HOW THE HEIGHT OF YOUR HEELS IMPACTS YOUR HEALTH
November 2021, Christophe Champs
Whether you wear orthotics or not, shoes are the most basic level of support our feet get.
It’s not an exaggeration to say that your footwear has a huge impact on your health – from your feet to the ankles to the neck and every joint in between.
As soon and as long you wear them, whether you’re standing, walking, or exercising in them... they will bring pros and cons to the table.
This is especially true of heels. Having heels on a shoe creates the same effect as an orthotic heel lift or wedge that you’d get from a treatment plan.
But that’s not always a good thing. Let’s take it from the ground up...
The pros and cons...
1 INCH HEEL
OVER 2 INCHES
Flat shoes keep your foot and body in a neutral and natural position. The ankle joint is well engaged which has a positive impact on your stability and overall balance. Because the ankle has the difficult role to connect a small horizontal foot and a tall vertical body, it’s essential to keep this joint stable and engaged.
The heel impact is a crucial point in our gait. It’s a little like making a first impression, you’ll never have a second chance to make a good one. After landing on your rearfoot in a good position, your foot will simply rock heel to toes.
Not everyone can wear them. Long uses of high heels in women’s life tend to shorten the chain made of your calves’ muscles, Achilles’ tendon, and plantar fascia. The reason why some ladies find that they can’t wear flat shoes anymore without being in pain.
SHOES WITH 1 INCH HEELS
A bit of a heel is good to naturally arch your foot and reduce the tension on the Achilles tendon. A good heel must look like a step, not a wedge and it must be chunky, as stilettos make the rearfoot less stable. It is a shopping addict theory that wedges are better than a proper “step heel”. The heel bone will sit and rest on a proper heel while a wedge is going to push your weight forwards on the ball of the foot, quite often overloaded by a lack of arch support.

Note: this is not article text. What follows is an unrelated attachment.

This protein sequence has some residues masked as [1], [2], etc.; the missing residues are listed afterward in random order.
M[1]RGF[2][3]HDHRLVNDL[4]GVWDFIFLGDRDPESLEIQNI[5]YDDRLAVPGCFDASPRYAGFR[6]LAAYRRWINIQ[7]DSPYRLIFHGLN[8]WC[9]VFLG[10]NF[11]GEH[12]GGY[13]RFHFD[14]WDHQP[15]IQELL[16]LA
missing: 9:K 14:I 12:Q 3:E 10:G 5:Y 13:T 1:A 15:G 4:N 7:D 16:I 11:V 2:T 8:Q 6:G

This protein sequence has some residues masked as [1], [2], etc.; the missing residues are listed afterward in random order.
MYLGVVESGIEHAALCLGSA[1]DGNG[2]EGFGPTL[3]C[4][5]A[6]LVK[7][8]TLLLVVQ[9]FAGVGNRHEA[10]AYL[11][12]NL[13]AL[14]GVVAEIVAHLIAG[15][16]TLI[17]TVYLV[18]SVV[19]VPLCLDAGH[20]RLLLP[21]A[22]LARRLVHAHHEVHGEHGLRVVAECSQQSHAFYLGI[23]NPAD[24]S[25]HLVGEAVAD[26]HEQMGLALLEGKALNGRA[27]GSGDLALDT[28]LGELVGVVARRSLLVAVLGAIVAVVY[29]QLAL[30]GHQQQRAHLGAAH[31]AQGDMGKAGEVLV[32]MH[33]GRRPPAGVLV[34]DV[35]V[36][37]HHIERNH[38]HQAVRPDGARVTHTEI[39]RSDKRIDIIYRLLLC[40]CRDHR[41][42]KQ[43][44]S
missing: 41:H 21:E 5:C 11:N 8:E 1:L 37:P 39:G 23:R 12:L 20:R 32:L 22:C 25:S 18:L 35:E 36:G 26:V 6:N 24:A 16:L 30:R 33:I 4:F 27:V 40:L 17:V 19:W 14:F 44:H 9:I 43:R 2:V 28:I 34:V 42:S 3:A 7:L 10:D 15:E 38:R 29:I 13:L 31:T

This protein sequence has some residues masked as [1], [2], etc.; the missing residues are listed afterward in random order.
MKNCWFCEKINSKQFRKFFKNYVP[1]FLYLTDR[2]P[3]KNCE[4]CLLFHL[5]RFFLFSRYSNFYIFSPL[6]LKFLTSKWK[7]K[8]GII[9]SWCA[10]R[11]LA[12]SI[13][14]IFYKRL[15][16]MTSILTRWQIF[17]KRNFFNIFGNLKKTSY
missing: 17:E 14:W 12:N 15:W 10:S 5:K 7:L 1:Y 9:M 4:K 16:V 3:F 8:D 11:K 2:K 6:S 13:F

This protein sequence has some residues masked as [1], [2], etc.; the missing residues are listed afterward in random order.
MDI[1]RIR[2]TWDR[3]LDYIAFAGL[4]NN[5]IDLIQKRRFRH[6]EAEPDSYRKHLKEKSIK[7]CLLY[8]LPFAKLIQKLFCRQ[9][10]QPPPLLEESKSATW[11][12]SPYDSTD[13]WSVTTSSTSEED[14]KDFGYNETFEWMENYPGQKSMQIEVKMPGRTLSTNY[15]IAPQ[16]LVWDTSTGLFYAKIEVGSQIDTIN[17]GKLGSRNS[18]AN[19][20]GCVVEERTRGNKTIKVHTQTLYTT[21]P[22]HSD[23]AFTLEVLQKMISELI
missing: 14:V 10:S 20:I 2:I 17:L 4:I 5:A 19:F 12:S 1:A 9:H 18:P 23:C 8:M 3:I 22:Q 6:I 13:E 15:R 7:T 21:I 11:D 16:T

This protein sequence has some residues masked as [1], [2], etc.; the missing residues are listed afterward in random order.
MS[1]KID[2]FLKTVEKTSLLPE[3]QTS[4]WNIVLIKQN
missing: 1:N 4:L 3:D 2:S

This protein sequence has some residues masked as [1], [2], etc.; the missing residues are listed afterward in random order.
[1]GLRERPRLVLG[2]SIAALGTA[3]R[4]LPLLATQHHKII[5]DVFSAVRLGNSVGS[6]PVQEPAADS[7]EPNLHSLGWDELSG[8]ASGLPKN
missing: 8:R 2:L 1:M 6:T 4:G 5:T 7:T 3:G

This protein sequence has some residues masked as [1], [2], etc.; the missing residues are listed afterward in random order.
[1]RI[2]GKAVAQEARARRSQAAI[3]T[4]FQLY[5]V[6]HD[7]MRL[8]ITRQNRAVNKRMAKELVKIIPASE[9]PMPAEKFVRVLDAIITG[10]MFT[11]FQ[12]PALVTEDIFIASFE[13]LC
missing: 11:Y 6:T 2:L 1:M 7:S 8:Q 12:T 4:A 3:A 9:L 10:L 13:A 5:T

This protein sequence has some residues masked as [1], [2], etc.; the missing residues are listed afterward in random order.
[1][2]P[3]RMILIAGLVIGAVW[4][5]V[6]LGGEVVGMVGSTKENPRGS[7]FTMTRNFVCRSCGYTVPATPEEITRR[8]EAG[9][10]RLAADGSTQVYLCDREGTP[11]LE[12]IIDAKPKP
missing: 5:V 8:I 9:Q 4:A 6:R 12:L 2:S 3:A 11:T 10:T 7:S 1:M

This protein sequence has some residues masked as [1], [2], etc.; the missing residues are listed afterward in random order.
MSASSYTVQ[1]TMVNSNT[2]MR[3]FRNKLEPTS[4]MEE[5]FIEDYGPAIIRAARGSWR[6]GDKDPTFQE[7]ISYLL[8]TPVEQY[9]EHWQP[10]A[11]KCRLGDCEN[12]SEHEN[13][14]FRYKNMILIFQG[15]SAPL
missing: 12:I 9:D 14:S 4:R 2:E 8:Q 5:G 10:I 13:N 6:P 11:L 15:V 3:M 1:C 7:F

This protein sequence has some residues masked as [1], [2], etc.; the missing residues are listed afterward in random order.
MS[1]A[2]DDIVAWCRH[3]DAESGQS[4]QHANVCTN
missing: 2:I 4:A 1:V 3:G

Let us not underestimate the action of a little heel. We saw the impact of “reduced drops” in running shoes. Reduced by 1cm only, the drop (difference between the rearfoot height and the forefoot height) without proper calves’ stretches was the source of multiple injuries affecting foot and legs.
As mentioned, the gait cycle becomes disturbed with high heels because the higher the heels the shorter and tighter the calve muscles. This of course goes for 2 inches heels too. Wearing them regularly means that you’re losing your natural elasticity on tendons and several mechanical pathologies appear. This could be things like rupturing or tearing that causes Tennis Leg, Achille tendinopathy, plantar fasciitis. This is bad news, as without any treatment, this shortening can become permanent.
In the clinic, at least once a week I will see a patient who wears a slight heel all week long, making her “Calves-Achilles-Fascia band” shorter. That is until she puts on a pair of flat trainers that stretches this band and naturally decides to be more active on it. The weakest parts of this chain are the Achilles tendon and the plantar fascia. These areas are often the source of Achilles tendinopathy and plantar fasciitis.